Pacific Crest Trail

Elizabeth “Grapefruit” Ketterer hiking with Calvin “Burgundy” Rhodes and Will “Banjo” at dusk near Cabazon, Calif. The three are hiking the Pacific Crest Trail.

While the Pacific Crest Trail has new sights every day, the aspect of life on the trail that has surprised me most has been the strong community. The number of people hiking trail sections or attempting the entire trail this year is rumored to be at about 4,000 people. I won’t see all of those people, but I have met at least 100 people so far.

My encounters with others depend on hiking paces and how much of the trail someone is walking. Hikers also vary greatly in the number of “zero” days they take. Zero days are rest days, when a hiker is supposed to rest. Rest days often feel hectic, though, between laundry, showering, replacing gear and making contact with loved ones.

Being on the trail is like being part of a family. There are extended family members one sees here and there or on special occasions (i.e. a “zero” day in a town). Then there are those whom you see on an almost daily basis.

As the trail progresses and my hiking speed flexes due to my own body’s needs, my trail “family” flexes, too. Yet, regardless of whom I am hiking with or passing by along the trail, there is a sense of safety in knowing that they are watching out for me and keeping tabs on where I am.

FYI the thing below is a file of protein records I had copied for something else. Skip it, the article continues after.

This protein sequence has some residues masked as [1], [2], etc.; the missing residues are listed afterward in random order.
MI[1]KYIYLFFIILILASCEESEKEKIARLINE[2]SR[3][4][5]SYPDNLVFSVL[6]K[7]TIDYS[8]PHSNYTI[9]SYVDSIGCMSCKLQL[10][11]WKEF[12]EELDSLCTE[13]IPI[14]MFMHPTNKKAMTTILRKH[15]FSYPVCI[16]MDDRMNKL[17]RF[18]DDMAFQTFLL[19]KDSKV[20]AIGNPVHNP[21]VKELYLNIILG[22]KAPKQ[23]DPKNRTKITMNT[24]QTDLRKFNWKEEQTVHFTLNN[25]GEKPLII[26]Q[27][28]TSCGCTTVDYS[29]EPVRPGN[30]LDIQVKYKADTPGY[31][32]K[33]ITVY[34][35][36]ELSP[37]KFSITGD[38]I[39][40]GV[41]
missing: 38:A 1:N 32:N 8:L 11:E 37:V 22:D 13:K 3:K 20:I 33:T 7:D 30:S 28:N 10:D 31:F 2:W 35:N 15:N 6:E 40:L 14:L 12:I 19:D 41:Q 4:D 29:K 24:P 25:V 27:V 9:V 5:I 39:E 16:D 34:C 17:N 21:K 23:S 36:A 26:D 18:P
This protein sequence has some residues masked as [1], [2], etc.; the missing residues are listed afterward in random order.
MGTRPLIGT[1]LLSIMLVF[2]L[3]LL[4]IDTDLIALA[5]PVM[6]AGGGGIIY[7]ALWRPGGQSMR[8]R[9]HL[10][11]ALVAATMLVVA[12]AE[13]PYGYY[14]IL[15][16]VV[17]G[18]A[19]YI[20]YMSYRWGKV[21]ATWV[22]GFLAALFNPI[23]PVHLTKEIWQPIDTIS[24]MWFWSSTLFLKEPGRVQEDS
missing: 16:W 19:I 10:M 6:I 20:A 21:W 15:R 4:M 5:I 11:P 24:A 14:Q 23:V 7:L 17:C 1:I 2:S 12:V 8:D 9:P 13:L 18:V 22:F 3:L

In a day of cell phones, texting and Twitter, it’s refreshing to know that a message can be passed from one hiker to another just by word of mouth. It’s not uncommon for me to find my hiking buddies’ whereabouts just by asking other hikers who they have seen on the trail that day. I even discovered the location of my missing cooking pot when a couple of hikers saw me on the trail one day, recognized me, and gave me a specific message from a friend who picked up my pot and was carrying it for me until I got to the next location.

Community of sharing

The sense of sharing is overwhelming. When one hiker is in need of something, there is always someone else who is looking to off load that exact item or food. My first experience with this came in the first week of my hike when I met Banjo.

A small group of us were having lunch by a water source. As we all pulled out our food, I noticed Banjo had an odd collection of food pulled out to eat. It turns out he had packed all his resupply boxes on a time crunch in the U.S. just after flying from his home in London to start the trail, but didn’t think about the fact that he needed food for the first week to start with in his pack. So his food supply for Week 1 did not include hot meals, or anything with much nutrition.

He did not want to take any food from anyone, but was open to trading.

At the same time, I was talking about wanting to buy a small sitting mat to use when I take breaks. Banjo quickly piped up to offer to cut off the bottom of his sleeping mat for me to have the perfect sized sitting mat; he had debated the idea previously, so he could cut down on weight. I countered with an offer to trade two of my homemade dehydrated meals for two squares of his mat. It was a deal. Banjo had a hot meal, and I had an awesome sitting mat. I use the sitting mat numerous times a day and think of the great trade every time.

On the trail, it is rare for a hiker to wait long for something they need. The need is always met just shortly around the corner by another hiker’s generosity.

Elizabeth Ketterer of Cle Elum is hiking the Pacific Crest Trail from the California-Mexico border to Canada.

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